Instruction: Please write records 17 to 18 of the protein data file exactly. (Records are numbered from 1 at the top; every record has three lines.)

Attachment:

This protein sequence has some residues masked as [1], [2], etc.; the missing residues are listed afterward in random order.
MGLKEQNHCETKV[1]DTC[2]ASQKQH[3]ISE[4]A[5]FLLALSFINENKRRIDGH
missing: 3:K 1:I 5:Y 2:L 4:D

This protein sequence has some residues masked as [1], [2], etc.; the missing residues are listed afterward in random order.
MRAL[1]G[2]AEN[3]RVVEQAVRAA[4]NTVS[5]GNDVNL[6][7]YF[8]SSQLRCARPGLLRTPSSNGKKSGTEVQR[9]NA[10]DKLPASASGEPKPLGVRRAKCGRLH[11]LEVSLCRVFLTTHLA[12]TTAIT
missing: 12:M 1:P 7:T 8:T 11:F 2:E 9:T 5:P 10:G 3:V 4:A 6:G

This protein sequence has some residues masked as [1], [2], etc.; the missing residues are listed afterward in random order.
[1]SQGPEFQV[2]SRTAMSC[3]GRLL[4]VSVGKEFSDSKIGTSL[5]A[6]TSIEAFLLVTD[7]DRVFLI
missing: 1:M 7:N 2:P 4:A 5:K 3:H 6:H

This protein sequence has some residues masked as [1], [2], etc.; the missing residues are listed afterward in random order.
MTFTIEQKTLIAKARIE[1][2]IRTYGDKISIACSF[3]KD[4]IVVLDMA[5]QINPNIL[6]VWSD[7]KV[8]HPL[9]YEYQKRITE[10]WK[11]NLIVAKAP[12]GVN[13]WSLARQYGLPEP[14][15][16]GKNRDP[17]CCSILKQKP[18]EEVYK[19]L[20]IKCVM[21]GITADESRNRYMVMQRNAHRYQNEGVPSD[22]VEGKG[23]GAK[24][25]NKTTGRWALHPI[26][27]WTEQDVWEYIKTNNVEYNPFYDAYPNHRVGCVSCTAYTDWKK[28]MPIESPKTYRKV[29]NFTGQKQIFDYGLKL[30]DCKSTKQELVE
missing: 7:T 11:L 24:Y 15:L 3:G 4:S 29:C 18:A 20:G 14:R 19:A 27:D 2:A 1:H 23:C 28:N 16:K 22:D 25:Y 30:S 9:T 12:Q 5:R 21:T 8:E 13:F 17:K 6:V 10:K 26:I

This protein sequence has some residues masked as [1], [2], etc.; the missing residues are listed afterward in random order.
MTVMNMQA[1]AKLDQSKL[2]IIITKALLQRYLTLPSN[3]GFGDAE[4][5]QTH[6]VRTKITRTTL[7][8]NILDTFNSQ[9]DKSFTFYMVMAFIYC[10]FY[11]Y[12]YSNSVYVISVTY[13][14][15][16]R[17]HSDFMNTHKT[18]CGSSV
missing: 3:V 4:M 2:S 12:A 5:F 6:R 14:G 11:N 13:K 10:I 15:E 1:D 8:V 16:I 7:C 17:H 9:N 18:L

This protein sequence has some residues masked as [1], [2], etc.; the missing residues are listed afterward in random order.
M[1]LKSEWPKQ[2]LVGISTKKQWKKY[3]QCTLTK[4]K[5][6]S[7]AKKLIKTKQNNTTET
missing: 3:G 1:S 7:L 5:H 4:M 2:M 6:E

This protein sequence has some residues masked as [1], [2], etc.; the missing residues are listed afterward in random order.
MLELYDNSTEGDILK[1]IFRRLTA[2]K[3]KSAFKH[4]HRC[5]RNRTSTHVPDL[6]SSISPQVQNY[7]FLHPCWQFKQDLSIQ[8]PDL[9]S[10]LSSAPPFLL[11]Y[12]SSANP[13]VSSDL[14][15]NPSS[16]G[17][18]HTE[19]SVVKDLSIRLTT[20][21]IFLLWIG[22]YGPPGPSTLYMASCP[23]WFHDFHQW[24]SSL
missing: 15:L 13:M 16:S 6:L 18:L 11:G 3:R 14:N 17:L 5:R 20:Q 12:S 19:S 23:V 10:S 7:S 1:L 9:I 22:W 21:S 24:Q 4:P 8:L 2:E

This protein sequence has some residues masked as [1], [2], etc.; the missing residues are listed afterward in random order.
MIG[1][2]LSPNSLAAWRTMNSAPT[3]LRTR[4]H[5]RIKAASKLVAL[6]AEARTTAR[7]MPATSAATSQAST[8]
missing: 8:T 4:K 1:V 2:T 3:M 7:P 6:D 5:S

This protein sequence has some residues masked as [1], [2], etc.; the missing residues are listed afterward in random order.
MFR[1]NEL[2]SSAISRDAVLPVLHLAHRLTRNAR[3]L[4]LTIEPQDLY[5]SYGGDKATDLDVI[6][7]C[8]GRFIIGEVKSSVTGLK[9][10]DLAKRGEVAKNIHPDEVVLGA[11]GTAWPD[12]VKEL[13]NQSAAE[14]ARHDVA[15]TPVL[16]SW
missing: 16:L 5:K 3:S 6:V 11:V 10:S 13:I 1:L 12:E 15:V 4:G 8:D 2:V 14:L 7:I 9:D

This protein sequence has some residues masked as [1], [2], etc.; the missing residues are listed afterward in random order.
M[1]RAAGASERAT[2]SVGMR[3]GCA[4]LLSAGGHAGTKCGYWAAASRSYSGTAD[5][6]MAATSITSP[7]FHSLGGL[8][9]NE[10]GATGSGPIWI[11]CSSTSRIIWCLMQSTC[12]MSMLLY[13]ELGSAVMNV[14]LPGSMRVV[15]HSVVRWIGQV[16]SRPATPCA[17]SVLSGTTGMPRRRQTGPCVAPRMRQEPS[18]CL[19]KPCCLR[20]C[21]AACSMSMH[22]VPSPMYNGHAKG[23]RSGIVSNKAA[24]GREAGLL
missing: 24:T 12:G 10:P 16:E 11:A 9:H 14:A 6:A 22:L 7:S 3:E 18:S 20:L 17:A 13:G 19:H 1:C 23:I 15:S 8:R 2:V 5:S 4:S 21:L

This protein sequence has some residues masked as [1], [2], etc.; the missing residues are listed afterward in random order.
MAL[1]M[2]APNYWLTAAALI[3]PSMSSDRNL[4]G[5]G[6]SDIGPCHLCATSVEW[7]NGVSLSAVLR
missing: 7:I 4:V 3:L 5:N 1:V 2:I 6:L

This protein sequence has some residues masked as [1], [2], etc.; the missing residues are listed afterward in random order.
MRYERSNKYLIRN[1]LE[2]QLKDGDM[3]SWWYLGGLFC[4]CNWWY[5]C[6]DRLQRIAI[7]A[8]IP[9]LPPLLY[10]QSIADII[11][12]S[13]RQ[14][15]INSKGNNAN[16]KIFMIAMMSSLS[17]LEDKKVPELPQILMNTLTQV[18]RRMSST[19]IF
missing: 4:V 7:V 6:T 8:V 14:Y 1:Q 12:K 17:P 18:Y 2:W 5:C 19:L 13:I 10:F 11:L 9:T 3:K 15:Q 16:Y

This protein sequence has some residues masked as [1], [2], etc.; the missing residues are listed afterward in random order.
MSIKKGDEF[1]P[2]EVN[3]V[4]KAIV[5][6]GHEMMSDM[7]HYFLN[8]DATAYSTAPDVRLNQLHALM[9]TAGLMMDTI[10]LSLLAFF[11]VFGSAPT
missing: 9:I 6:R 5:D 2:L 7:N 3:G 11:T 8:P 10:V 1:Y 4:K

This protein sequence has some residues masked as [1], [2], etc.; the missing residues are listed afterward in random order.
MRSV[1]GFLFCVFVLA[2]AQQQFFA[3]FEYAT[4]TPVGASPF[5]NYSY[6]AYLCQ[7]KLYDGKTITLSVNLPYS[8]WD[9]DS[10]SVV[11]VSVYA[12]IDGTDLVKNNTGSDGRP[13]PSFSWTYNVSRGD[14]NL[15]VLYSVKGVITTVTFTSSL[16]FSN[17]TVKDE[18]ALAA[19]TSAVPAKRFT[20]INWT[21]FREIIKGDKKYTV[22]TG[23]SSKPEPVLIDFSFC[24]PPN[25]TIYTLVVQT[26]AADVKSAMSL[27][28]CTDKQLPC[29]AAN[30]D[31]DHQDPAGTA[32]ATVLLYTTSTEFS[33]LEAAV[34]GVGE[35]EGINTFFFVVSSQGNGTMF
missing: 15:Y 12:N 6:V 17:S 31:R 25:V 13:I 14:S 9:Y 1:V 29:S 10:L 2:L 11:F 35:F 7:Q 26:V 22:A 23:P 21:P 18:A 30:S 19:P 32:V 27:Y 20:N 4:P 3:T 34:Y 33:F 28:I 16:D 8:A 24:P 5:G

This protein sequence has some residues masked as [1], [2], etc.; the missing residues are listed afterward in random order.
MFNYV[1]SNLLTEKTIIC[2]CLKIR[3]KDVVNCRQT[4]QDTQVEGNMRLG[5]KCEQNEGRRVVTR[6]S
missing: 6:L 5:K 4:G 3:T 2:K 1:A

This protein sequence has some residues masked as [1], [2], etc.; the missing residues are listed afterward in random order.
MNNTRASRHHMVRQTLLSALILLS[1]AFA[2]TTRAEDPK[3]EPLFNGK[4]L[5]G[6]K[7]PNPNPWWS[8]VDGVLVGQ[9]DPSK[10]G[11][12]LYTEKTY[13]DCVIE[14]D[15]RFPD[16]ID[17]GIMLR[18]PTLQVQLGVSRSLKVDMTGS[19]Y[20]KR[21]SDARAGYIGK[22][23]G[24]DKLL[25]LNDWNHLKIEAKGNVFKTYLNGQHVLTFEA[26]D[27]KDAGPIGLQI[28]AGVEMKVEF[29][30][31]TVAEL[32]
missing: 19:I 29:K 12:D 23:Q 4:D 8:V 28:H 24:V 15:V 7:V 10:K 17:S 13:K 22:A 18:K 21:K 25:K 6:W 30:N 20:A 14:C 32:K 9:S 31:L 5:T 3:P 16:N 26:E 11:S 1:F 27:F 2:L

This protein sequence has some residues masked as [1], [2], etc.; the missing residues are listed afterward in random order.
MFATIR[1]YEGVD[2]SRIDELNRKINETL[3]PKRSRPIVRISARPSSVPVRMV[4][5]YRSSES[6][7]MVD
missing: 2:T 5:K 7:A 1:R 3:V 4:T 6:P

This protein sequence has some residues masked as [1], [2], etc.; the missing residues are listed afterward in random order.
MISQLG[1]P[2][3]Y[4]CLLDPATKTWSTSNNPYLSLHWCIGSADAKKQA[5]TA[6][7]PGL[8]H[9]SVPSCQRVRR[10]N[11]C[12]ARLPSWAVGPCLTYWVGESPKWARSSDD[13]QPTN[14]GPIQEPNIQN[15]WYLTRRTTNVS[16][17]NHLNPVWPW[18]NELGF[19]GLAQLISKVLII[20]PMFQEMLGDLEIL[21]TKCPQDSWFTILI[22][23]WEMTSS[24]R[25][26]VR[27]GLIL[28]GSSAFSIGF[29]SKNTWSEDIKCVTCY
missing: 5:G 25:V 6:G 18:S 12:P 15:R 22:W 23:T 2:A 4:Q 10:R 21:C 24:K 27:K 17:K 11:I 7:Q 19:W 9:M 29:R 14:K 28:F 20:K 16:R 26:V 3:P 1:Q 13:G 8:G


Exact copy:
This protein sequence has some residues masked as [1], [2], etc.; the missing residues are listed afterward in random order.
MFATIR[1]YEGVD[2]SRIDELNRKINETL[3]PKRSRPIVRISARPSSVPVRMV[4][5]YRSSES[6][7]MVD
missing: 2:T 5:K 7:A 1:R 3:V 4:T 6:P

This protein sequence has some residues masked as [1], [2], etc.; the missing residues are listed afterward in random order.
MISQLG[1]P[2][3]Y[4]CLLDPATKTWSTSNNPYLSLHWCIGSADAKKQA[5]TA[6][7]PGL[8]H[9]SVPSCQRVRR[10]N[11]C[12]ARLPSWAVGPCLTYWVGESPKWARSSDD[13]QPTN[14]GPIQEPNIQN[15]WYLTRRTTNVS[16][17]NHLNPVWPW[18]NELGF[19]GLAQLISKVLII[20]PMFQEMLGDLEIL[21]TKCPQDSWFTILI[22][23]WEMTSS[24]R[25][26]VR[27]GLIL[28]GSSAFSIGF[29]SKNTWSEDIKCVTCY
missing: 5:G 25:V 6:G 18:S 12:P 15:R 22:W 23:T 2:A 4:Q 10:R 21:C 24:K 27:K 17:K 11:I 7:Q 19:W 9:M 29:R 14:K 28:F 20:K 16:R 26:V 3:P 1:Q 13:G 8:G